As alluded to in a previous post, I was on my way to see a man about a car out in Santa Barbara, CA... but a quick recap first:
Shortly after selling the Exocet, I started to keep a close eye on the market for Elises (among a few other cars), but didn't have any immediate plans to move on one. I had until September to count the Exocet's proceeds against another car's sales tax and was hoping to wait for a few things to firm up a bit more at work first. An exception could be made, but only for a local-ish screaming deal of a car, or something that could tick all these boxes:
- Touring Package
- No major modifications
- Low-ish mileage
- Green >>> uncommon colors (blue, orange, purple) > not black
- Mid-$40k price limit
... so of course, someone had to go and list just exactly that.
I messaged the seller almost immediately and gathered what details I could over the following week. All my questions were answered in a satisfactory manner and the car didn't appear to have any issues (with a recent inspection report from a Lotus dealer to back it up), except for the tires. Date codes of 2010 with 1/32" to 4/32" tread remaining was a big bag of nope for my prospects of driving it home.
While discussing that matter, I learned that the seller happened to have a set of LSS (sport package option) wheels in storage, which add an extra inch of width up front and save over 15 lbs total compared to the base set. We eventually worked something out to have my deposit help cover some new (Conti ECS) rubber and bump the tentative purchase price a small amount to have the LSS wheels tag along as well.
With due diligence done and the tire business sorted out, I jumped on to the next available flight to go see it in person. Some unusually high winds in Denver unfortunately turned my original one hour layover into over four hours, but I still made it later that night. Pro tip: DEN's new outdoor patio areas are a pretty awesome place to kill some time if the weather is nice. There was one in B Terminal, but it sounds like there might be others throughout (or soon will be).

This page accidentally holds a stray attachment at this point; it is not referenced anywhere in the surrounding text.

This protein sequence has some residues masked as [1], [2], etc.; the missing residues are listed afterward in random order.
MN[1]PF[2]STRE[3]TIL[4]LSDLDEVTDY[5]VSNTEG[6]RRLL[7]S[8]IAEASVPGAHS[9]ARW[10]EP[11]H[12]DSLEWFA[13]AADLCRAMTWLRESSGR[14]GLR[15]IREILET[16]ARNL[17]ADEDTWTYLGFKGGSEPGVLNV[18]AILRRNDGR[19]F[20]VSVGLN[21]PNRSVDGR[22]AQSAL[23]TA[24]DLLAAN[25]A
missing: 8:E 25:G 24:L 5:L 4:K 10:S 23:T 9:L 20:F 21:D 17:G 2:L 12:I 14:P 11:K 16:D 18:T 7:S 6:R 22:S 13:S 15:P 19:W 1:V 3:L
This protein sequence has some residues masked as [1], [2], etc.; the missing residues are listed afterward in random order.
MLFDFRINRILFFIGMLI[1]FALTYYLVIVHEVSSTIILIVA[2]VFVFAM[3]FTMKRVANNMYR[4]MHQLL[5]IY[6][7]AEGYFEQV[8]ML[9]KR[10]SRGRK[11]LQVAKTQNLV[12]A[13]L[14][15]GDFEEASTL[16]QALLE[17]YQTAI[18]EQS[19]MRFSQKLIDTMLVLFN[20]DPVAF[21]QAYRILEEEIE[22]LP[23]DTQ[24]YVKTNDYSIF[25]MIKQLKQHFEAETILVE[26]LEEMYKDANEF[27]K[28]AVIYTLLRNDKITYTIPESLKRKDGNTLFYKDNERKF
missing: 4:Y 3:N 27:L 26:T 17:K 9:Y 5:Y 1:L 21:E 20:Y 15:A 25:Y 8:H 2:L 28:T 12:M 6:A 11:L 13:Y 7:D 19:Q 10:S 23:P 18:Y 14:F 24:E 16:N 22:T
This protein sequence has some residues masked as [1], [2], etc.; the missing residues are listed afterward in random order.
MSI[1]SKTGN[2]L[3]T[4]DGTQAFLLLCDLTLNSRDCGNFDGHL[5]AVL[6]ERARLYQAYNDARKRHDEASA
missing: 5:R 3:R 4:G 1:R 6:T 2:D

Credit: stuckattheairport.com, because the picture I took wasn't nearly as nice.
After roughly 12 hours of travel activity, I collapsed into an Airbnb near the seller's location for the night and headed their way the next morning. Thankfully, the car checked out exactly as it was represented beforehand. It had a few minor cosmetic flaws, like lip scrapes, aging PPF, a scarce few rock chips, headlight discoloration, and a hardtop liner that was starting to sag, but that was about it. It drove great, it looked great, and my memory of renting one in 2015 did not betray me with regards to how well I fit inside.
I failed to find anything really wrong with it, so the sale was a go. I wound up paying very near to the original asking price of $46k, since it was begrudgingly appropriate for the current (read: insane) market and I had no doubt there were other interested parties not far behind me. Funds were exchanged, a "one trip" permit was obtained from the local DMV, a supply run was made for fluids, tools, phone cables, etc., and I was on my way.
The trip home from Santa Barbara to Kansas City was about 1700 miles in total, or about 27 hours of driving. In the interest of my own well-being and avoiding the need to rely on the Elise's subpar headlights, I divided it up into four days of 6-7 hour drives with some brief stops every 100-150 miles. Comfort was a bit questionable going in, but it wound up better than expected.